by Mike Clendenin, EETimes
01/05/2004, 10:39 AM ET
TAIPEI, Taiwan -- A potentially damaging lawsuit filed late last month by Taiwan Semiconductor Manufacturing Co. Ltd. <http://www.siliconstrategies.com/article/showArticle.jhtml?articleID=17100165> against fledgling Chinese foundry Semiconductor Manufacturing International Corp. recounts a two-year tale of alleged industrial espionage and corporate raiding.
The legal clash between foundry giant TSMC and up-and-coming SMIC could reshape the budding relationship between China's booming foundry industry and global chip makers, the source of billions of investment dollars annually.
TSMC's suit alleges systematic intellectual-property (IP) theft and patent infringement by SMIC. The Taiwanese foundry seeks immediate injunctive relief against further use of its technology by its Chinese rival, as well as "exemplary damages" for harm already done, according to the suit, filed December 19, 2003, in the U.S. District Court of Northern California. SMIC is registered to conduct business in California, and TSMC has a subsidiary in the state.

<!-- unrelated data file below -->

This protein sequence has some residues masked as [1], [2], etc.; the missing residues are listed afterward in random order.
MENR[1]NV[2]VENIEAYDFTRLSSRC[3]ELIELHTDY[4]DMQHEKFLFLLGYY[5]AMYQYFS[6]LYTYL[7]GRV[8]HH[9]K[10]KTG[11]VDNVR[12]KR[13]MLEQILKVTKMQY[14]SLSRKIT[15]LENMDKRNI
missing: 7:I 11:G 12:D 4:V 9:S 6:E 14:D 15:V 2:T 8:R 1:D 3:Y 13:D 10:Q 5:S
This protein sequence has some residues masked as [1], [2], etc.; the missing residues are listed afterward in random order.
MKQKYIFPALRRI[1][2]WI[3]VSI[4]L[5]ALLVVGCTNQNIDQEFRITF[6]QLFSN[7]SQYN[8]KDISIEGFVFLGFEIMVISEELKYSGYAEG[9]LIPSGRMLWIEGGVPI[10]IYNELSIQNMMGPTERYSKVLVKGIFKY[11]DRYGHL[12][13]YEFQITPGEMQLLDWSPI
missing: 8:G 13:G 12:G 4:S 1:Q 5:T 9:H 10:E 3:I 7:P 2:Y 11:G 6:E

For SMIC, the timing couldn't be worse. The foundry is expected to launch an initial public offering during the first quarter through which it hopes to raise $750 million to $1 billion to keep its expansion plans on track.
TSMC's suit will probably force SMIC to rethink the IPO, but it's unlikely to disrupt SMIC's momentum severely, especially given the industry's tightening capacity and SMIC's location at the heart of the high-growth China market. The best-case scenario is that SMIC's stock would be priced at a discount because of the lawsuit's overhang, said Chris Hsieh, a semiconductor analyst at ING Barings. The worst case would see SMIC postpone the IPO.
Historically, lawsuits in the IC industry have proved difficult to win in a timely manner. And TSMC is seeking a jury trial, which would make proving its complicated, technology-laden case even tougher.
"Even if it is clear-cut, with the delays and the countersuits and everything, it is typically years before you are going to settle anything," said Bill McClean, president of chip industry watcher IC Insights. "And by that time, it's a bit of a moot point . . . because you're so far down the road, and everyone has moved on to another process."
Shanghai-based SMIC has said little about the suit. Soon after it was filed, a spokeswoman said the company had not yet seen the complaint and added that SMIC always respects the IP of others.